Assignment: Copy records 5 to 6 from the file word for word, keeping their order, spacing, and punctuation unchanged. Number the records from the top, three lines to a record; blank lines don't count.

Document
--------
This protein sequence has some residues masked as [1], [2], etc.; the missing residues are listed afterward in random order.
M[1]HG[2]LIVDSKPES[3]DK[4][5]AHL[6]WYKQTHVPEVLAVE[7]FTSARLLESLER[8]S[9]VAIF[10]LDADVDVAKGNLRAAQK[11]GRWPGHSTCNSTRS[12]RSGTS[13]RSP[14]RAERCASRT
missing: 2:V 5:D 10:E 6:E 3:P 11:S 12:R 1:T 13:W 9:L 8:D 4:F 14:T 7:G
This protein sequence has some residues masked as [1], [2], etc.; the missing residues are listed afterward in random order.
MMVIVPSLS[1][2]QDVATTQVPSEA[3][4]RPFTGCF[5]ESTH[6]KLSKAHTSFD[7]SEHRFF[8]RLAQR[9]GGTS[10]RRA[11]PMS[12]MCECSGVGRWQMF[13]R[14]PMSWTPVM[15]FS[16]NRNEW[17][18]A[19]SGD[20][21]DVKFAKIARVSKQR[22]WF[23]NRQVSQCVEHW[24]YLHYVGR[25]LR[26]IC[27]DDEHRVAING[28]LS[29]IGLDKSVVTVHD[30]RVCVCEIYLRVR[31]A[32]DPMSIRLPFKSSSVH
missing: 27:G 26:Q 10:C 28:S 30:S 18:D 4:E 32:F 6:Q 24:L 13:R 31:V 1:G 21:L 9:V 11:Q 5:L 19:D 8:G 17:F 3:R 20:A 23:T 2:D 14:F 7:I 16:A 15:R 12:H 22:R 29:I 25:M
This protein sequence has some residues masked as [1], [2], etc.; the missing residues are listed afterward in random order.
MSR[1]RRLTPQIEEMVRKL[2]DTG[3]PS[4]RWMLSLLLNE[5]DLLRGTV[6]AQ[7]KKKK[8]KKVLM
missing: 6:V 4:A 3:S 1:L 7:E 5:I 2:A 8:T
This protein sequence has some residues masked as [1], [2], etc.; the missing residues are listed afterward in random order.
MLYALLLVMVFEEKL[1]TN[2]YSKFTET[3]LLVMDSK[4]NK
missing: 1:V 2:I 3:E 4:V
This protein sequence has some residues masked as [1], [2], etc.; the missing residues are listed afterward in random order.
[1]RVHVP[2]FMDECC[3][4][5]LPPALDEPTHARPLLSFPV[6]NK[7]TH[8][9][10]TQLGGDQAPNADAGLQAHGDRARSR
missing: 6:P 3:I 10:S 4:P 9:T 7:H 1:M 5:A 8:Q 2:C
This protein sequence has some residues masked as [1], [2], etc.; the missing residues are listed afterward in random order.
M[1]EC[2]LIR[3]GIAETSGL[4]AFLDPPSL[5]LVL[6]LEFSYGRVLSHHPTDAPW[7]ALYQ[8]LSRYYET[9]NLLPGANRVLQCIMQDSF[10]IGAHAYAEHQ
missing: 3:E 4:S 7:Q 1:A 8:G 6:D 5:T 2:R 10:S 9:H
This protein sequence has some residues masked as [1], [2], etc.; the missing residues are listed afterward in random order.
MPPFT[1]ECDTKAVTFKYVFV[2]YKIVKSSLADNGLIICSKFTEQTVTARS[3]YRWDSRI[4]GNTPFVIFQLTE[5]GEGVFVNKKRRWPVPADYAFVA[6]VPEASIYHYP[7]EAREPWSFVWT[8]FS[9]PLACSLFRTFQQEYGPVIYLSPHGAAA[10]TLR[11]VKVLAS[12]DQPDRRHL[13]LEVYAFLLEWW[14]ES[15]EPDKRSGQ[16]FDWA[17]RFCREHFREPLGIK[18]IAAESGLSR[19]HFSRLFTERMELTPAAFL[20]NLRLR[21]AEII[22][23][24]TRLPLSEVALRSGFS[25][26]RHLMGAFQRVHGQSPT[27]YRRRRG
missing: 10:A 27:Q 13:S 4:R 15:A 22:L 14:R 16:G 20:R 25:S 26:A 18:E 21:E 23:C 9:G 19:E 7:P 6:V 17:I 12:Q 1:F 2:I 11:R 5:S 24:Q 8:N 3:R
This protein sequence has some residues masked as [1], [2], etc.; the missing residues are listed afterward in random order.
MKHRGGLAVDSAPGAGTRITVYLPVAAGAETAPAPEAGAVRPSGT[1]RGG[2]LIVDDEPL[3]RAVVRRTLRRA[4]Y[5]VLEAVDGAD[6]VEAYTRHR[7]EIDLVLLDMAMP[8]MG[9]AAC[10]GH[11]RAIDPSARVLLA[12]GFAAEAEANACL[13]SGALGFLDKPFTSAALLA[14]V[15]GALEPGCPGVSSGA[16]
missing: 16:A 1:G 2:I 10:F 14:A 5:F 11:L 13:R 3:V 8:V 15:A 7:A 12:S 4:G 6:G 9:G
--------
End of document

This protein sequence has some residues masked as [1], [2], etc.; the missing residues are listed afterward in random order.
[1]RVHVP[2]FMDECC[3][4][5]LPPALDEPTHARPLLSFPV[6]NK[7]TH[8][9][10]TQLGGDQAPNADAGLQAHGDRARSR
missing: 6:P 3:I 10:S 4:P 9:T 7:H 1:M 5:A 8:Q 2:C
This protein sequence has some residues masked as [1], [2], etc.; the missing residues are listed afterward in random order.
M[1]EC[2]LIR[3]GIAETSGL[4]AFLDPPSL[5]LVL[6]LEFSYGRVLSHHPTDAPW[7]ALYQ[8]LSRYYET[9]NLLPGANRVLQCIMQDSF[10]IGAHAYAEHQ
missing: 3:E 4:S 7:Q 1:A 8:G 6:D 5:T 2:R 10:S 9:H